An extended act of hero worship masquerading as a laff riot, Neil Simon’s Laughter on the 23rd Flooris filled with one-liners, peopled entirely by folks who either write or want to write jokes, and fairly accurately reflects the three years when many of the gods of 20th century comedy—including Simon, Mel Brooks, Woody Allen, and Larry Gelbart—regularly assembled in one room to help make Sid Caesar the funniest man on television.
The evening looks, moves, and spouts punchlines like an ensemble piece as it peers into the writer’s room of a 90-minute program much like Caesar’s Your Show of Shows. But minions—even when they’re gods in training—remain minions, and Simon’s play is ruled firmly by its Caesar, here rechristened Max Prince (Ray Ficca), who rides herd over his writing stable with ferocity, flop sweat, and on occasion, pants ’round his ankles. As a comic creation, he’s significantly more intriguing than the play that surrounds him, partly because the plot turns on such uninvolving questions as whether the network will cut the show’s budget, and partly because Simon’s too caught up in admiration to parse what makes the guy tick.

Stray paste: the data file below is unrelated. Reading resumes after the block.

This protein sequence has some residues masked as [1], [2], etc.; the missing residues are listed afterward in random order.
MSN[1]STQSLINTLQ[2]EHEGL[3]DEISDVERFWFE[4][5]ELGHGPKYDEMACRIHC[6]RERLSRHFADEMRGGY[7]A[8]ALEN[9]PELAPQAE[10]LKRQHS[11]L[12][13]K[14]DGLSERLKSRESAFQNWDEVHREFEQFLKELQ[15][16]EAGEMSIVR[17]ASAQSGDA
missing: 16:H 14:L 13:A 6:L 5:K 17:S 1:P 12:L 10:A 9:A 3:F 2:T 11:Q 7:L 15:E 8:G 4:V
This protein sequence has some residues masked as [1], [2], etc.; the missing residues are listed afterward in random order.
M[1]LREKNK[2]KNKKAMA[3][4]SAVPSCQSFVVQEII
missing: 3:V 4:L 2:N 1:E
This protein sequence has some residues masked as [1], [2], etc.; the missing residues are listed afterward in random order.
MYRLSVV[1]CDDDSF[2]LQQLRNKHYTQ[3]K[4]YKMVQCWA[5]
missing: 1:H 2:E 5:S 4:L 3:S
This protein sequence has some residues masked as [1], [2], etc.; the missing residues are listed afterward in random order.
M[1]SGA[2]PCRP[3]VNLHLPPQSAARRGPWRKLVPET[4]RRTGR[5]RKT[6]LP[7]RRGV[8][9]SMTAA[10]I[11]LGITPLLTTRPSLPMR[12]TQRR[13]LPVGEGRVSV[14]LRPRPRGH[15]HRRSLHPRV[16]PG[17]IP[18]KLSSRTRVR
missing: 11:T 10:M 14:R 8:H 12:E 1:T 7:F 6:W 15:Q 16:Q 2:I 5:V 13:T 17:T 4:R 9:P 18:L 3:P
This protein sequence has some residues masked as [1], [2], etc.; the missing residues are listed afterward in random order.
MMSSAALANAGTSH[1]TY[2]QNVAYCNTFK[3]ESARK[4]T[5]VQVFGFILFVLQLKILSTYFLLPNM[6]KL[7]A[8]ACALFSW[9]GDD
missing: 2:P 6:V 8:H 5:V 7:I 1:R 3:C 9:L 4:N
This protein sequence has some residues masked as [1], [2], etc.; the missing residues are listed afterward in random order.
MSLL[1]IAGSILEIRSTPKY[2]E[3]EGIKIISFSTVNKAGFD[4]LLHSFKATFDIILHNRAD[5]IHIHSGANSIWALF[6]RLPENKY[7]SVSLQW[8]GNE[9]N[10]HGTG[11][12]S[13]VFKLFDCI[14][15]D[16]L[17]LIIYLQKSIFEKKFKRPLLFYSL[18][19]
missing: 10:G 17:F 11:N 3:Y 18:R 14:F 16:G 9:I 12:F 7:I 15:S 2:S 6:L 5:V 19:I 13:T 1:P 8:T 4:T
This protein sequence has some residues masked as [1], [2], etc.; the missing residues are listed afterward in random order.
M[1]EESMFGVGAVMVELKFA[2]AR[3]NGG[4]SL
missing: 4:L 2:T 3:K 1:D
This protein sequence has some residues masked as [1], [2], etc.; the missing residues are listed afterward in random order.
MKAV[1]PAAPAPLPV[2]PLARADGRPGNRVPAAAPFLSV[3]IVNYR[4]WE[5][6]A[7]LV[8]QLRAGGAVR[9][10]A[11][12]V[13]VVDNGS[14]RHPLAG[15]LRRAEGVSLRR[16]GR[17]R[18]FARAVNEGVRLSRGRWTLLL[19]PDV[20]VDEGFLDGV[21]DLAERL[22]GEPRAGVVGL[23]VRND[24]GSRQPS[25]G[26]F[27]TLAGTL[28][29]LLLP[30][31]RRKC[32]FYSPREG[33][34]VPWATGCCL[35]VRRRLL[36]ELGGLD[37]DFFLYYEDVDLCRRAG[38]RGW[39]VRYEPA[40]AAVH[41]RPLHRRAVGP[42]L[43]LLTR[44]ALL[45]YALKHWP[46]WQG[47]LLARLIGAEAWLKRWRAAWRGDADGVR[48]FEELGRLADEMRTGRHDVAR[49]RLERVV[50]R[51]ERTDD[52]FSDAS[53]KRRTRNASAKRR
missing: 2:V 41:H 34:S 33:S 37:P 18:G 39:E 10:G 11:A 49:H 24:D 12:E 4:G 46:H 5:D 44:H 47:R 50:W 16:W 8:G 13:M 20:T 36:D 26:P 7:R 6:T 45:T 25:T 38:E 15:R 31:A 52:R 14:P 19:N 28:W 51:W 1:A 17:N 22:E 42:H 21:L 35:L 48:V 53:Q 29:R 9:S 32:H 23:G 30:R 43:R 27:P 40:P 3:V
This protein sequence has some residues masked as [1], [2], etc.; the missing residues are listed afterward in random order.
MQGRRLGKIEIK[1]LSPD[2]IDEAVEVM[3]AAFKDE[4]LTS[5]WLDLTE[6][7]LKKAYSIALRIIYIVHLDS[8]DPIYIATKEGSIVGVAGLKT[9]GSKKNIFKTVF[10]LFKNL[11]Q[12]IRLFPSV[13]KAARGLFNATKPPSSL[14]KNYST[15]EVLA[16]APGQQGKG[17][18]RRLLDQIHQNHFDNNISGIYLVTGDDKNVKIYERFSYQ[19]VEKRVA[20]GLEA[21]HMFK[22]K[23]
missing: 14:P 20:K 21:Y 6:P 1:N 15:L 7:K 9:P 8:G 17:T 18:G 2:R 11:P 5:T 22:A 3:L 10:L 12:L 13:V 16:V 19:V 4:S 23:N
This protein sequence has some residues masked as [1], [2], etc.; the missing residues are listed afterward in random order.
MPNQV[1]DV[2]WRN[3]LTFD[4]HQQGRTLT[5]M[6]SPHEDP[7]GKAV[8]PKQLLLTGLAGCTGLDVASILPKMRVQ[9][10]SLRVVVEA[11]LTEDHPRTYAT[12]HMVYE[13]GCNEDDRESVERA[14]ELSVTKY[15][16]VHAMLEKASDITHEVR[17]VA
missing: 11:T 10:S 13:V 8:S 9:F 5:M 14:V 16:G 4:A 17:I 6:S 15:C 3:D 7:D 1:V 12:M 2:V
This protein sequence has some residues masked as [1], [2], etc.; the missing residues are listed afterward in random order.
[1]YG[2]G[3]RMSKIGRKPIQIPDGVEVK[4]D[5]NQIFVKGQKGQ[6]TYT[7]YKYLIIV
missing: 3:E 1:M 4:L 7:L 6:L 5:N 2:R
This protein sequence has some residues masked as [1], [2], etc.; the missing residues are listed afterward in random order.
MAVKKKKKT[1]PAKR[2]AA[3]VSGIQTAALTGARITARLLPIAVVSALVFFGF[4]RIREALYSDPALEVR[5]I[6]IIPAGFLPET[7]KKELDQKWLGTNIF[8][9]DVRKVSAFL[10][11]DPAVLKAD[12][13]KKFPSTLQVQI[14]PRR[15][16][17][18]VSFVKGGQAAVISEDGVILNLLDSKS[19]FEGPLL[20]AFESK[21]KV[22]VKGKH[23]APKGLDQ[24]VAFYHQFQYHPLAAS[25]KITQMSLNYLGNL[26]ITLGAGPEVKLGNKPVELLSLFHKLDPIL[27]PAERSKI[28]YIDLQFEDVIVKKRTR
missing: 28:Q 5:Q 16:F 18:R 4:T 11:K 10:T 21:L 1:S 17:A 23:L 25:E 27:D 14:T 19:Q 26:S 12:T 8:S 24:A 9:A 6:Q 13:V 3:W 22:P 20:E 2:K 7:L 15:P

…Prince is great fun to watch, and for Keegan Theatre’s production, Ficca’s elected to play him at a slightly different rhythm than his cohorts.”
In real life, several of them managed to eclipse their mentor in terms of popularity—Simon on Broadway, Brooks and Allen in film, and Gelbart on TV—but ask any of them who the real genius was, and—as Simon does in Laughter on the 23rd Floor, they’d all hail Caesar.